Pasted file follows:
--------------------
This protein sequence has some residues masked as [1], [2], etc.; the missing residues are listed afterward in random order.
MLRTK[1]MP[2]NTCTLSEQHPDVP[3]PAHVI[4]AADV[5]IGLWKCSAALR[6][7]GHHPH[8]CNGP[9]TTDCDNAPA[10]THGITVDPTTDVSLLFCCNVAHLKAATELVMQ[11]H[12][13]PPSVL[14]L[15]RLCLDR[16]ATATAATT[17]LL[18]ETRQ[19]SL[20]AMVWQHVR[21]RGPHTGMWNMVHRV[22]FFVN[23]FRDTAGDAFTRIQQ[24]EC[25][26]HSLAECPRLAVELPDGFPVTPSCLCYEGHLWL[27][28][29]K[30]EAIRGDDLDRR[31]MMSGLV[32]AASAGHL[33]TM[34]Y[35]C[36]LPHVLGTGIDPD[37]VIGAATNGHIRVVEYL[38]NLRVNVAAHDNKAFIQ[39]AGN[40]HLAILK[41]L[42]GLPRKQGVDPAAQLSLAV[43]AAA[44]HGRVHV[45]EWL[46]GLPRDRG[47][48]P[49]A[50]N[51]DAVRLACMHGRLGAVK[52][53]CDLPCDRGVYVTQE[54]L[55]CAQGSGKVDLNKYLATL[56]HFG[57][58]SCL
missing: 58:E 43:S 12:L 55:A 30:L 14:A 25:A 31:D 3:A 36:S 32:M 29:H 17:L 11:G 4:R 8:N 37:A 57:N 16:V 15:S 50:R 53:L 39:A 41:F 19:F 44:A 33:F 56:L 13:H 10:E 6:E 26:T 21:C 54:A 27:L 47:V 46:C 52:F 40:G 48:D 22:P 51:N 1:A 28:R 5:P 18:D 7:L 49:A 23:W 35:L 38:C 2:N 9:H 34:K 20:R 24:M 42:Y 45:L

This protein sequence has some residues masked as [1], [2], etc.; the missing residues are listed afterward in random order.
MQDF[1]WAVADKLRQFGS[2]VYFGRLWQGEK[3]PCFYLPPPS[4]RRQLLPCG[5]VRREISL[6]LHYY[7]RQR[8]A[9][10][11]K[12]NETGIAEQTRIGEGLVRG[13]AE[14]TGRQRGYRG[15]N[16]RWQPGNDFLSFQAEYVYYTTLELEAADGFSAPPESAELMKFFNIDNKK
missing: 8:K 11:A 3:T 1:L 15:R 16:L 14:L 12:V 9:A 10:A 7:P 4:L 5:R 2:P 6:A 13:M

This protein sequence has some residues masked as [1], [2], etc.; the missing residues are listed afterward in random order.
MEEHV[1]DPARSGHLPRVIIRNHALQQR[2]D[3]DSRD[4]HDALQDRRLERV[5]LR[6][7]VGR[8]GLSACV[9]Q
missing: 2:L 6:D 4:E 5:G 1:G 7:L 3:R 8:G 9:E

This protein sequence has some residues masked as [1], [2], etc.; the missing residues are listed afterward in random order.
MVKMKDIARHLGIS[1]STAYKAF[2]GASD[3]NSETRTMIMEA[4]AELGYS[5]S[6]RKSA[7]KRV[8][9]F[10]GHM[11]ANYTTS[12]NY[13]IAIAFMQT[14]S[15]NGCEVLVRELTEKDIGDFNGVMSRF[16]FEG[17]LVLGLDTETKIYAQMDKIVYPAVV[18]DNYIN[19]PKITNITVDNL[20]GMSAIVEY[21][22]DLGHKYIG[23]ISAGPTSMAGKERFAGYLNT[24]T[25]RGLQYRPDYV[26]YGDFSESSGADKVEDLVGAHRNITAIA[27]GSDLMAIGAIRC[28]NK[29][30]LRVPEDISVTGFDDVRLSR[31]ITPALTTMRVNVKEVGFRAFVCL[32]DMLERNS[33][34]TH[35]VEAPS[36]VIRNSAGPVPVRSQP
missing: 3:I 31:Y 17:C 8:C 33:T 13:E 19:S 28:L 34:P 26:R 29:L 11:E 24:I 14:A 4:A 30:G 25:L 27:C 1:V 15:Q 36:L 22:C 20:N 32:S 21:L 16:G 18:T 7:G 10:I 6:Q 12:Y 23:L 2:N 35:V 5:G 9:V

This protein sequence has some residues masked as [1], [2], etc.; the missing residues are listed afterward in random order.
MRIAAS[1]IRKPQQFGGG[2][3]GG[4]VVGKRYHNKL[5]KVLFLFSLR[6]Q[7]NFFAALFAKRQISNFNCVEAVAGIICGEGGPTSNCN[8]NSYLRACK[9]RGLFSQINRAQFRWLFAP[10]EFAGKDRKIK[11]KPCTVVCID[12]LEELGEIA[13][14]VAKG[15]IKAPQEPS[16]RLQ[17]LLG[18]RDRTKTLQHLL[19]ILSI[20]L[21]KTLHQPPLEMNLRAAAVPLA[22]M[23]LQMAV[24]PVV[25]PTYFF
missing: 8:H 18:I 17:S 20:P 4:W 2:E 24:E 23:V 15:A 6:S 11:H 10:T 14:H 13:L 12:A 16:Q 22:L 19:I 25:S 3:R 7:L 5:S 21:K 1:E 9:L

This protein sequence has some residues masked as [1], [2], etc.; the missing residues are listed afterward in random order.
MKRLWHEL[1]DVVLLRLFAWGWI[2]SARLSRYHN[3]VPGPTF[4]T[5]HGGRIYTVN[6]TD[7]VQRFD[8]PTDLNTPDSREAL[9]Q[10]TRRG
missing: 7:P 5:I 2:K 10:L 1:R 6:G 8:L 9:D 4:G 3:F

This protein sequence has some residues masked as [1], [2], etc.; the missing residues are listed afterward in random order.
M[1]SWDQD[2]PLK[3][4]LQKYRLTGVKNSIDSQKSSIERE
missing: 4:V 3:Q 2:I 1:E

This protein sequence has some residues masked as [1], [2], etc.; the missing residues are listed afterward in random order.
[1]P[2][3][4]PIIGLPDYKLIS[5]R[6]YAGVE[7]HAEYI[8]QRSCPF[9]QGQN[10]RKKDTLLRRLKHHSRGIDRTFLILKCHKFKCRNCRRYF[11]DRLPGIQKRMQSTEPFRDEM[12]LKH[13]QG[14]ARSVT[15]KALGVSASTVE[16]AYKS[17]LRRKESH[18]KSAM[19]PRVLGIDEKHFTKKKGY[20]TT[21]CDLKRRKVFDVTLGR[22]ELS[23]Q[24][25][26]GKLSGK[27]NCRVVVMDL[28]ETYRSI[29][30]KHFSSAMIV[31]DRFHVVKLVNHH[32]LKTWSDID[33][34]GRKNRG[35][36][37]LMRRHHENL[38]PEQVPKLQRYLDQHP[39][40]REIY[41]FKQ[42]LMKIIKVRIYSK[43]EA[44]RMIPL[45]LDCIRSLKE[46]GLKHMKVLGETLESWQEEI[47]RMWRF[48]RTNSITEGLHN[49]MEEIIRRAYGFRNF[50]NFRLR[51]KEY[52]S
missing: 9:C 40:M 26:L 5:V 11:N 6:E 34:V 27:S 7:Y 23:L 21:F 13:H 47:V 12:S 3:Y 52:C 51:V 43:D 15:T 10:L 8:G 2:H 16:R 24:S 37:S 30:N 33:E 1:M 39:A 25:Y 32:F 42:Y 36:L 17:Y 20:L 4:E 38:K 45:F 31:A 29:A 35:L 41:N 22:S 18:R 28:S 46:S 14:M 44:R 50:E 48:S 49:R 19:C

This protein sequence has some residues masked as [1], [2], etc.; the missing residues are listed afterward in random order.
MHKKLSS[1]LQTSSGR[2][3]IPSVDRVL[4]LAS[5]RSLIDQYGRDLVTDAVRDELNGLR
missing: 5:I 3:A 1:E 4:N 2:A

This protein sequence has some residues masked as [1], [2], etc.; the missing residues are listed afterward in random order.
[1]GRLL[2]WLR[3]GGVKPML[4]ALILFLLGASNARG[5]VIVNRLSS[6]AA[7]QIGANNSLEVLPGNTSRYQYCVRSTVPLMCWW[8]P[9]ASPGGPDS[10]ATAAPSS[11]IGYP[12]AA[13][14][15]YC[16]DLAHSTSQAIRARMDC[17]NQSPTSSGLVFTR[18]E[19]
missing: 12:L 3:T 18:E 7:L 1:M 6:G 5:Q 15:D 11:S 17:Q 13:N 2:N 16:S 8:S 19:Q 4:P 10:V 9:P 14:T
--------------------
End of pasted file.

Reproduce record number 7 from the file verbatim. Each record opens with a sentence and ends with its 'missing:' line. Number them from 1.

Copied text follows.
This protein sequence has some residues masked as [1], [2], etc.; the missing residues are listed afterward in random order.
M[1]SWDQD[2]PLK[3][4]LQKYRLTGVKNSIDSQKSSIERE
missing: 4:V 3:Q 2:I 1:E